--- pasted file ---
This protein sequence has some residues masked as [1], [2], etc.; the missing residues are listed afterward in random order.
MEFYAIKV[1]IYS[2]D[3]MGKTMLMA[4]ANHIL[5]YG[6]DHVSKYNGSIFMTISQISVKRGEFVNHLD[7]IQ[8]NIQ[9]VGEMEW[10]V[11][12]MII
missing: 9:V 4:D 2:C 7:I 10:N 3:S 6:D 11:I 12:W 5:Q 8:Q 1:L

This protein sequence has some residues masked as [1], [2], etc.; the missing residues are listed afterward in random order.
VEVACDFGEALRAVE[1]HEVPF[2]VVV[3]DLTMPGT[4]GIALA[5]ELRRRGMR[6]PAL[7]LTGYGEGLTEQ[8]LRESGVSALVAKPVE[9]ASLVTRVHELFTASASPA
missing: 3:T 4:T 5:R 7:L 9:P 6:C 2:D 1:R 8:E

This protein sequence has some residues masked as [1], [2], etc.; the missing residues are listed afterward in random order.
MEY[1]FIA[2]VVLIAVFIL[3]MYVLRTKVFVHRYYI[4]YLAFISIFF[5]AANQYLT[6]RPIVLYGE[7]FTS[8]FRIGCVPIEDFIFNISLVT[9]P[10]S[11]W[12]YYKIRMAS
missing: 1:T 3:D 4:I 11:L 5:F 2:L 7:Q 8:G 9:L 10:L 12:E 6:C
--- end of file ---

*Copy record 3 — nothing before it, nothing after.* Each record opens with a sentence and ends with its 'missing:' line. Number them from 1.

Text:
This protein sequence has some residues masked as [1], [2], etc.; the missing residues are listed afterward in random order.
MEY[1]FIA[2]VVLIAVFIL[3]MYVLRTKVFVHRYYI[4]YLAFISIFF[5]AANQYLT[6]RPIVLYGE[7]FTS[8]FRIGCVPIEDFIFNISLVT[9]P[10]S[11]W[12]YYKIRMAS
missing: 1:T 3:D 4:I 11:L 5:F 2:L 7:Q 8:G 9:L 10:L 12:E 6:C